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The Surratt Courier
09-18-2023, 01:58 PM (This post was last modified: 09-18-2023 01:59 PM by Anita.)
Post: #61
RE: The Surratt Courier
[quote='wpbinzel' pid='87635' dateline='1695000772']
Los Angeles Civil War Round table
HOMEPRESENTATIONSJOIN USRESOURCES
ABOUTCONTACT
BACK TO ALL EVENTS
Mary Surratt — Innocent or Guilty?
Tuesday, September 19, 2023
19:00 21:00
Online via Zoom
(map)
Mary Surratt — Innocent or Guilty?
In 1865, Mary Surratt was tried, and convicted by a military tribunal, as a conspirator in the assassination of Abraham Lincoln, and was hanged—thus becoming the first woman ever to be executed by the federal government. Those events remain controversial to this day. Who was Mrs. Surratt? What was her role? Why was she charged as a conspirator, and tried by a military tribunal? Was she innocent, or guilty? Attend our meeting, and Bill Binzel will answer these questions, and more.
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Bill, I read Laurie's outstanding article in the Surratt Courier and am looking forward to your presentation. I went to the site and found this. "Due to the COVID-19 pandemic, we are meeting via Zoom. If you would like to attend a meeting, please send a request for a Zoom meeting invitation to: lacwrt.media@gmail.com."
I'm assuming your presentation is at the monthly meeting. I sent a request. Hope to get a reply.
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09-18-2023, 03:13 PM
Post: #62
RE: The Surratt Courier
Anita - Thanks! And you should be able to access the meeting at 7:00 p.m. Pacific Time (U.S.) at Join Zoom Meeting
https://us02web.zoom.us/j/87954659535
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09-20-2023, 10:46 AM
Post: #63
RE: The Surratt Courier
(09-15-2023 01:17 PM)Dennis Urban Wrote:  [quote='wpbinzel' pid='87543' dateline='1693528374']

but the Joint County Commission that owns the Museum has decided to go in a different direction away from the relevance of the House in the saga of Lincoln's assassination,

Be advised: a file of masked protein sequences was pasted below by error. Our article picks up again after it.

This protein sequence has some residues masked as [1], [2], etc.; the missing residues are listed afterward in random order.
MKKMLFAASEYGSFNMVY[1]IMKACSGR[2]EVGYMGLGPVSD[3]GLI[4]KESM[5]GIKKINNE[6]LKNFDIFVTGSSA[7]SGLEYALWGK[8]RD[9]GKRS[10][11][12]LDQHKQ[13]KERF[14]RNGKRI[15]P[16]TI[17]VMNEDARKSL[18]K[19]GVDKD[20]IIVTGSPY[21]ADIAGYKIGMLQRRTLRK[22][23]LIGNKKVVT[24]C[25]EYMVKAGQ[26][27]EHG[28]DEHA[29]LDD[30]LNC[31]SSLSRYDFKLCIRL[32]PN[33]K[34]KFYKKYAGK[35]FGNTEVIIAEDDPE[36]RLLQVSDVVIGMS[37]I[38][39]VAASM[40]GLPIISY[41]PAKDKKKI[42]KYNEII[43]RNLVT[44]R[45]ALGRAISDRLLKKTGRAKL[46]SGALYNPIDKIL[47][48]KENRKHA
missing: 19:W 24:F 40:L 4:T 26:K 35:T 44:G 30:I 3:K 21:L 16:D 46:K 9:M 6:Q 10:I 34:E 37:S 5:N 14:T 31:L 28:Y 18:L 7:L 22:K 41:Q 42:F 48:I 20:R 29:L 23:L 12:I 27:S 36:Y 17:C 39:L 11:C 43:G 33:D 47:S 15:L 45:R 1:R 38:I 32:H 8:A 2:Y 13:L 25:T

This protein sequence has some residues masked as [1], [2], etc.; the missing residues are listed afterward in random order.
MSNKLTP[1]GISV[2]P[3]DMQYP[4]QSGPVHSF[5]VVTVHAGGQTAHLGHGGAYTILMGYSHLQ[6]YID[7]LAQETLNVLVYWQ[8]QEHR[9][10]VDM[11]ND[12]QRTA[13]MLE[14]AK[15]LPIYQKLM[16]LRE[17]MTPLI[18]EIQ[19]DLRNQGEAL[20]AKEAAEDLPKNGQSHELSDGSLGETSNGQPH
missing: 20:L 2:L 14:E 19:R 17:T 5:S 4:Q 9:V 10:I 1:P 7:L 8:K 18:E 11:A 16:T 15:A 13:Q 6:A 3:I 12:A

So what is the "different direction"? Has the Museum completely abolished any sense of cooperation with us assassination types?
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09-21-2023, 09:01 AM
Post: #64
RE: The Surratt Courier
(09-17-2023 08:32 PM)wpbinzel Wrote:  Los Angeles Civil War Round table
HOMEPRESENTATIONSJOIN USRESOURCES
ABOUTCONTACT
BACK TO ALL EVENTS
Mary Surratt — Innocent or Guilty?
Tuesday, September 19, 2023
19:00 21:00
Online via Zoom
(map)
Mary Surratt — Innocent or Guilty?
In 1865, Mary Surratt was tried, and convicted by a military tribunal, as a conspirator in the assassination of Abraham Lincoln, and was hanged—thus becoming the first woman ever to be executed by the federal government. Those events remain controversial to this day. Who was Mrs. Surratt? What was her role? Why was she charged as a conspirator, and tried by a military tribunal? Was she innocent, or guilty? Attend our meeting, and Bill Binzel will answer these questions, and more.


William P. Binzel
William P. Binzel is a native of southcentral Ohio, who has resided in the Washington, DC area for more than forty years. A retired attorney, he spent twelve years on the staff of the U.S. House of Representatives, eleven years in the financial services sector with MasterCard International, and ten years as general counsel, and executive vice president, of an educational nonprofit foundation focused on financial literacy. Mr. Binzel’s undergraduate degree from the University of Wisconsin is in U.S. History. A life-long student of the Civil War, Abraham Lincoln, and the Lincoln assassination, Bill is President of the Civil War Round Table of the District of Columbia, and Vice President of the Surratt Society (an organization that supports research into Lincoln’s death and related topics). He is an editor and contributor of articles to The Surratt Courier. He served as historic editor of The North Star – Canada and the Civil War Plots Against Lincoln, published earlier this year by Random House. He is a docent at the Dr. Samuel A. Mudd House Museum near Bryantown, MD; has served as a docent at the Surratt House Museum in Clinton, MD; and is a narrator of the Surratt Society’s extensive tour of the twelve-day escape route of John Wilkes Booth from Ford’s Theatre to the Garrett’s farm in Caroline County, VA.
Bill: Congratulations on a very professionally done presentation. The slides were excellent and informative. The presentation serves as a fine primer for those who are just learning the players in perhaps the most horrendous crime in American history.